Stefan Müller and “Complex Predicates”

stefan-muellerWe asked author Stefan Müller to tell us a little about his book Complex Predicates and why he wants to unglue it. As of October 15th, the campaign is at 29% and is definitely worth supporting.

Q: Could you tell us a bit about who you are?

Müller: I am professor for German and General Linguistics at the Freie Universität Berlin. I mainly work on German and Germanic languages, but also have projects on Mandarin Chinese, Persian and other languages.

I love books and I think all scientific books should be OA. Most of my books are accessible for free now, Complex Predicates is the last one that is missing.

My personal view on OA can be found here:

In order to move a bit forward on the road to OA I founded Language Science Press together with Martin Haspelmath.

Q:  Why might libraries or others be interested in this book and who are the potential readers?

Müller: It is a linguistics book that will be useful for syntacticians and morphologists working on the German language. It has several chapters dealing with different phenomena of German grammar and each of these chapters consists of three sections: Phenomenon, Analysis, and Alternatives. The phenomenon is described in theory neutral terms, so this should be useful for every linguist working on German or a language that has the same phenomenon. The descriptive part relates to theoretic proposals in that it discusses claims about impossibilities of certain structures. Corpus data is used to show that these structures are possible.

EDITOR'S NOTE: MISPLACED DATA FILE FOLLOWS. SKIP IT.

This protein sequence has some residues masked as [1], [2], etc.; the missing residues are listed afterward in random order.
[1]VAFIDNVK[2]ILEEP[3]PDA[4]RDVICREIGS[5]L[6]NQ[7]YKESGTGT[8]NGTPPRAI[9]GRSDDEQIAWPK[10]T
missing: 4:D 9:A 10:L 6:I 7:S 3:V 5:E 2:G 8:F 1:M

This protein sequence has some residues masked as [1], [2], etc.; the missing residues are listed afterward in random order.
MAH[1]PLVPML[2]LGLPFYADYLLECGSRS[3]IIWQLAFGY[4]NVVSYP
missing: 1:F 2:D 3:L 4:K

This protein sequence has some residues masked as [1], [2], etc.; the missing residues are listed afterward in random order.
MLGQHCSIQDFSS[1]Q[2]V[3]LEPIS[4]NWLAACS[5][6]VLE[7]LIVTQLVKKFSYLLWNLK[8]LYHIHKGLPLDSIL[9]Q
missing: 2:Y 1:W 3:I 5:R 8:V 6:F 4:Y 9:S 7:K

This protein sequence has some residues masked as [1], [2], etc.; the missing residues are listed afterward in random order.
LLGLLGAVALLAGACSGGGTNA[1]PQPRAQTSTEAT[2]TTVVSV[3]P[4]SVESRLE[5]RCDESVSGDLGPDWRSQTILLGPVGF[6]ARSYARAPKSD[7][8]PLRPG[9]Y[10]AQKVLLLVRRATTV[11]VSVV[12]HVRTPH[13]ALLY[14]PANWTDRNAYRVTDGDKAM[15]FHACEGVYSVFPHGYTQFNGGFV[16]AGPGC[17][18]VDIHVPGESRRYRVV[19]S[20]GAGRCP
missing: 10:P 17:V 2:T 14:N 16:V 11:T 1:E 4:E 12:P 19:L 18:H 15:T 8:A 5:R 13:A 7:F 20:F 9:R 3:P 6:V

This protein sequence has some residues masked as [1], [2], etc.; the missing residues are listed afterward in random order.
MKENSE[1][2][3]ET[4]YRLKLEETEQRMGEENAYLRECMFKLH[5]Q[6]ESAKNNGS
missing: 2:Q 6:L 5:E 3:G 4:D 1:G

The analysis section provides a detailed and formalized analysis of the phenomena in the framework of Head-Driven Phrase Structure Grammar (HPSG). The analyses are internally consistent which is proven by a computer implementation (testable from the ungluing web page for the book).

The alternatives sections discuss alternative proposals from HPSG. Other frameworks like Government & Binding, LFG, and Construction Grammar are discussed in Chapter 7.

Since phenomena like passive, causatives, resultative constructions, depictive secondary predication and particle verbs exist in a lot of languages, researchers working on other languages will find the book useful too.

Q: What will be done with the money raised?

Müller: The money will be passed on to CSLI Publications. My contract transfers the rights back to me, once all copies are sold. By transferring the equivalent amount of money to CSLI Pubs, I can get the publication rights reverted and turn the book Open Access.

CSLI Publications is very different from other academic publishers. CSLI Pubs is a one person enterprise. It is not profit oriented. The goal is to publish great books and they indeed published a lot! CSLI Pubs is very important in the branch of linguistics I am working in. So ungluing this book not just helps the scientists who want to work with the book but also a great publisher who works for us not for share holders or other company owners.

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